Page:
Times are hard amid the tech talent freeze, but assembling a great team – not just a collection of talented individuals – could help any business ride out the storm. Here, we examine the case that teamwork makes the dream work.
Google’s People Analytics team embarked on a project called Project Aristotle (named after the famous quote, ‘the whole is greater than the sum of its parts’) to answer a simple question: what makes a team effective at Google? The findings may be of interest to any hiring leader looking to build a strong and cohesive team culture.
It’s often difficult to talk about teamwork without descending into clichéd babble, or as the write-up puts it, an “existential thought exercise”. But Google’s researchers sought to put some flesh on the bone and define what teamwork actually means.
First, they encountered a challenge. When the researchers captured different perspectives on teamwork from executives, team leads and others, “their answers showed that each was focused on different aspects when assessing team effectiveness”. For example, “executives were most concerned with results (e.g., sales numbers or product launches), but team members said that team culture was the most important measure of team effectiveness”.
To overcome this, the researchers studied a whopping 180 teams (including 115 engineering project teams and 65 sales pods) and collected answers from a whole bunch of themes – personality traits, emotional intelligence and group dynamics – while taking into account variables like tenure, level and location.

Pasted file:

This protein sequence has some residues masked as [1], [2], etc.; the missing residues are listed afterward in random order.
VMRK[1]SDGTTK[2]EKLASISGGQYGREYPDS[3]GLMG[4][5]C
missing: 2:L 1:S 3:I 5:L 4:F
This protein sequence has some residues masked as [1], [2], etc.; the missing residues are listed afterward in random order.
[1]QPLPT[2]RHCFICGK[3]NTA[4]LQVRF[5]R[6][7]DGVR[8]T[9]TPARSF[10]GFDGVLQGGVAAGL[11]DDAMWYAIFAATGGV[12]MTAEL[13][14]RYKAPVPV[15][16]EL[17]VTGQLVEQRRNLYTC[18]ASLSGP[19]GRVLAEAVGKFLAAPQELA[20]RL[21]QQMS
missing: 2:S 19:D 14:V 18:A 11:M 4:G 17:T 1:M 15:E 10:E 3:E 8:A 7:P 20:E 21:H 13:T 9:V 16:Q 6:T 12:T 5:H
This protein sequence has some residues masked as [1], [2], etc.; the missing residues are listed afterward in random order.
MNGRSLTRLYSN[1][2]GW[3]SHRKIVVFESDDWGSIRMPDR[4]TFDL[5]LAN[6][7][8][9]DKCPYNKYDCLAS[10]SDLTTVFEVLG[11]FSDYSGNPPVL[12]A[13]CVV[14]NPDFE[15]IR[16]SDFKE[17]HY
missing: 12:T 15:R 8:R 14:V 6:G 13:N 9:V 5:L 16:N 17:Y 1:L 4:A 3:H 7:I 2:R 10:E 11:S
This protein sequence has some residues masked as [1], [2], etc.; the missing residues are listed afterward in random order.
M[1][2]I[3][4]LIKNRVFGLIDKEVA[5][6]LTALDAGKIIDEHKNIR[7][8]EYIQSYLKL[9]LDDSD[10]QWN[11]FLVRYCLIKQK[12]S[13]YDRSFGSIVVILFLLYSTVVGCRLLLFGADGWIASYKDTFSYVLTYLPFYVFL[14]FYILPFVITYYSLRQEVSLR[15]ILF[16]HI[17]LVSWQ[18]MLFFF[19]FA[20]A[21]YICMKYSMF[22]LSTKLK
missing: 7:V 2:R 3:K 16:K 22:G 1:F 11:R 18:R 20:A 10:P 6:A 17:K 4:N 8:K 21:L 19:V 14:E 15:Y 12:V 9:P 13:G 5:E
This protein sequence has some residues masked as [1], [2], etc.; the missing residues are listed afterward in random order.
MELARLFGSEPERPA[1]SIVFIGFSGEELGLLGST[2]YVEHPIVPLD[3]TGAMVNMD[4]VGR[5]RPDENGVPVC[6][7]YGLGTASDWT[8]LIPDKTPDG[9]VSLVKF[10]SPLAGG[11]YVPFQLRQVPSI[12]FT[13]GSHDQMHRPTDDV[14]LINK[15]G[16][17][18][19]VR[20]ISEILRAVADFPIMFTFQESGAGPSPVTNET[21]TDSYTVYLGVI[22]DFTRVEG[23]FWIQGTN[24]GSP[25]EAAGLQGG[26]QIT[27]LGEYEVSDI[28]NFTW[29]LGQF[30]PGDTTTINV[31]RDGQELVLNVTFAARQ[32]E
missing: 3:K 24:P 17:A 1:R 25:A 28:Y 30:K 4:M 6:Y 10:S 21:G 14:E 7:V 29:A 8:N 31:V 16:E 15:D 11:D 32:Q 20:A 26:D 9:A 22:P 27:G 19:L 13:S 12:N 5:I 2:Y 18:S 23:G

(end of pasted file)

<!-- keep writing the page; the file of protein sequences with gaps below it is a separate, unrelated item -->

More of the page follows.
And what did they discover was the key to an effective team?
“What really mattered was less about who is on the team, and more about how the team worked together”.
Following their research, Google’s team helpfully ranked which dynamics make for an effective team (in order of importance) in this snazzy graphic:
As a talent leader, how can you use these conclusions to assess behavioural dynamics, eliminate distrust, and ultimately build a successful group chemistry where everyone can fire on all cylinders?
‘The new science of building great teams’
Elsewhere, a piece in the Harvard Business Review by Alex ‘Sandy’ Pentland, who leads MIT’s Connection Science and Human Dynamics research laboratories, describes a similar study on teamwork.
This time, the research aimed to identify the “elusive group dynamics that characterise high-performing teams”, and concluded that the way people interact with one another, or “sociometrics” such as tone of voice, and how much colleagues talk, listen and interrupt, are more important than many understand. In fact, here’s what Sandy lists as the defining characteristics of a successful team:
The cooling of the tech industry continues apace, with much-publicised layoffs at Netflix, Zwift and Carvana, among others, and a hiring freeze at the likes of Meta, Twitter and Wayfair. But perversely, does the hiring slowdown present an opportunity to press the reset button on how we think about team building?
A piece on LinkedIn titled ‘The upside of a downturn’ suggests that in these uncertain times, companies can “reduce the pace of hiring, focus more on quality, and gain access to people who weren’t necessarily ‘recruitable’ before”. We’ve covered how to poach an A+ talent before in our guide to hiring executive talent.
Moreover, it’s worth having a read of Andreessen Horowitz’s blog post, ‘Navigating down markets’, for some wisdom on how companies can recalibrate their goals and “control [their] burn multiples”.
There’s no ‘i’ in ‘team’ (although there is in ‘recession’), but it’s clear that creating a strong team dynamic, with a consolidated-yet-committed workforce, can help an organisation achieve its goals. When you’re hiring, is it enough to simply appoint the A-player with all the credentials if they’re never going to gel with the team as a whole?
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